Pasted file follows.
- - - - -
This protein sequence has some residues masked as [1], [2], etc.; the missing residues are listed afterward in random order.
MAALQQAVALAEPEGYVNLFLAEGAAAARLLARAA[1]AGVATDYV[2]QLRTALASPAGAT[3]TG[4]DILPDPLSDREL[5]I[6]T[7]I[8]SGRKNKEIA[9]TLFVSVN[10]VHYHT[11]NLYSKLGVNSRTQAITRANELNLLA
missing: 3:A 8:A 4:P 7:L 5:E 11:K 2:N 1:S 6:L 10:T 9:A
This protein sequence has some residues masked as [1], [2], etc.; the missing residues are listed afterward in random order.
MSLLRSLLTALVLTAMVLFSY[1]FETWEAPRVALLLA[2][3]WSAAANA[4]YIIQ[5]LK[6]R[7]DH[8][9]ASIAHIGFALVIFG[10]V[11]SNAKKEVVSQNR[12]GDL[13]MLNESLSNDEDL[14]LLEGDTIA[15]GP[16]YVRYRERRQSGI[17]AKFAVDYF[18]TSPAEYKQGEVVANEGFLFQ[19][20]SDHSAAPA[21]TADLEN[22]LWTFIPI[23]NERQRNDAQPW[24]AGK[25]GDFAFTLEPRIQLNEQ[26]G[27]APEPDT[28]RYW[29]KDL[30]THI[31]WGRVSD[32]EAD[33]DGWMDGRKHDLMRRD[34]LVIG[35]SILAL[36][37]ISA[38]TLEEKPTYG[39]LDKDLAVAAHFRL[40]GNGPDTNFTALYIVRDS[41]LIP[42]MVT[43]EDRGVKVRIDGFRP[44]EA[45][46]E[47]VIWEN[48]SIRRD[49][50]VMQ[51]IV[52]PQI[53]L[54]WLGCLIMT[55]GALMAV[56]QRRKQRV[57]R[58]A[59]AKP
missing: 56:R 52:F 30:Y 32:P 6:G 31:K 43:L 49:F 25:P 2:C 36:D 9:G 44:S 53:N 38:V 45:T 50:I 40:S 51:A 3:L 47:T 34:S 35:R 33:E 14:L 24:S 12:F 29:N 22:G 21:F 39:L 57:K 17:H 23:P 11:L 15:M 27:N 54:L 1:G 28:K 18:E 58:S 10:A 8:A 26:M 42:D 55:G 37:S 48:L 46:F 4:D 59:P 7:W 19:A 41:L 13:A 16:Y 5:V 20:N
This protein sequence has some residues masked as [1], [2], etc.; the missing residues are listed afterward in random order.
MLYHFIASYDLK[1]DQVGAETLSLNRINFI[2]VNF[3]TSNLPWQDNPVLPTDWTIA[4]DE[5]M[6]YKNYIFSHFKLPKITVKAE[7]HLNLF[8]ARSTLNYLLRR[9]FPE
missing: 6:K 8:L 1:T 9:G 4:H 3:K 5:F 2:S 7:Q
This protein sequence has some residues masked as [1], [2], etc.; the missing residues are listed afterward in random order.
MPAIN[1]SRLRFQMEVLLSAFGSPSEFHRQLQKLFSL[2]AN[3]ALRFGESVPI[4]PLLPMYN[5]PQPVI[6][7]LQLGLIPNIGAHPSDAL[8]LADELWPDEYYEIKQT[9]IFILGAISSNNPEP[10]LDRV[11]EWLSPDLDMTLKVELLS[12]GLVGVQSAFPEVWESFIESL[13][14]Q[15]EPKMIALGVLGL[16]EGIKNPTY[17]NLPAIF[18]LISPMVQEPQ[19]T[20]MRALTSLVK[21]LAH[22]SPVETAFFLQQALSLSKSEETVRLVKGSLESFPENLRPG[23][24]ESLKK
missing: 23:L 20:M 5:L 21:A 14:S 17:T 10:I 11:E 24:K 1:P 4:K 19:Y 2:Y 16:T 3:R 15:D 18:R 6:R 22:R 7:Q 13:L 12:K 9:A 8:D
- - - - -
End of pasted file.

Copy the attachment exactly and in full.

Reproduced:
This protein sequence has some residues masked as [1], [2], etc.; the missing residues are listed afterward in random order.
MAALQQAVALAEPEGYVNLFLAEGAAAARLLARAA[1]AGVATDYV[2]QLRTALASPAGAT[3]TG[4]DILPDPLSDREL[5]I[6]T[7]I[8]SGRKNKEIA[9]TLFVSVN[10]VHYHT[11]NLYSKLGVNSRTQAITRANELNLLA
missing: 3:A 8:A 4:P 7:L 5:E 11:K 2:N 1:S 6:L 10:T 9:A
This protein sequence has some residues masked as [1], [2], etc.; the missing residues are listed afterward in random order.
MSLLRSLLTALVLTAMVLFSY[1]FETWEAPRVALLLA[2][3]WSAAANA[4]YIIQ[5]LK[6]R[7]DH[8][9]ASIAHIGFALVIFG[10]V[11]SNAKKEVVSQNR[12]GDL[13]MLNESLSNDEDL[14]LLEGDTIA[15]GP[16]YVRYRERRQSGI[17]AKFAVDYF[18]TSPAEYKQGEVVANEGFLFQ[19][20]SDHSAAPA[21]TADLEN[22]LWTFIPI[23]NERQRNDAQPW[24]AGK[25]GDFAFTLEPRIQLNEQ[26]G[27]APEPDT[28]RYW[29]KDL[30]THI[31]WGRVSD[32]EAD[33]DGWMDGRKHDLMRRD[34]LVIG[35]SILAL[36][37]ISA[38]TLEEKPTYG[39]LDKDLAVAAHFRL[40]GNGPDTNFTALYIVRDS[41]LIP[42]MVT[43]EDRGVKVRIDGFRP[44]EA[45][46]E[47]VIWEN[48]SIRRD[49][50]VMQ[51]IV[52]PQI[53]L[54]WLGCLIMT[55]GALMAV[56]QRRKQRV[57]R[58]A[59]AKP
missing: 56:R 52:F 30:Y 32:P 6:G 31:K 43:L 49:F 25:P 2:C 36:D 9:G 44:S 53:N 38:V 45:T 50:I 40:S 51:A 3:L 47:T 34:S 35:R 33:E 14:L 24:S 12:F 29:N 22:G 21:F 39:L 57:K 17:H 23:P 11:L 15:M 27:N 54:L 1:G 28:K 18:E 58:S 10:A 8:A 26:M 42:D 55:G 37:S 48:L 46:F 4:D 59:P 7:W 19:A 41:L 13:A 16:Y 5:V 20:N
This protein sequence has some residues masked as [1], [2], etc.; the missing residues are listed afterward in random order.
MLYHFIASYDLK[1]DQVGAETLSLNRINFI[2]VNF[3]TSNLPWQDNPVLPTDWTIA[4]DE[5]M[6]YKNYIFSHFKLPKITVKAE[7]HLNLF[8]ARSTLNYLLRR[9]FPE
missing: 6:K 8:L 1:T 9:G 4:H 3:K 5:F 2:S 7:Q
This protein sequence has some residues masked as [1], [2], etc.; the missing residues are listed afterward in random order.
MPAIN[1]SRLRFQMEVLLSAFGSPSEFHRQLQKLFSL[2]AN[3]ALRFGESVPI[4]PLLPMYN[5]PQPVI[6][7]LQLGLIPNIGAHPSDAL[8]LADELWPDEYYEIKQT[9]IFILGAISSNNPEP[10]LDRV[11]EWLSPDLDMTLKVELLS[12]GLVGVQSAFPEVWESFIESL[13][14]Q[15]EPKMIALGVLGL[16]EGIKNPTY[17]NLPAIF[18]LISPMVQEPQ[19]T[20]MRALTSLVK[21]LAH[22]SPVETAFFLQQALSLSKSEETVRLVKGSLESFPENLRPG[23][24]ESLKK
missing: 23:L 20:M 5:L 21:A 14:S 17:T 10:I 11:E 24:K 1:P 4:K 19:Y 2:Y 16:T 3:R 15:D 18:R 6:R 22:R 7:Q 13:L 12:K 9:A 8:D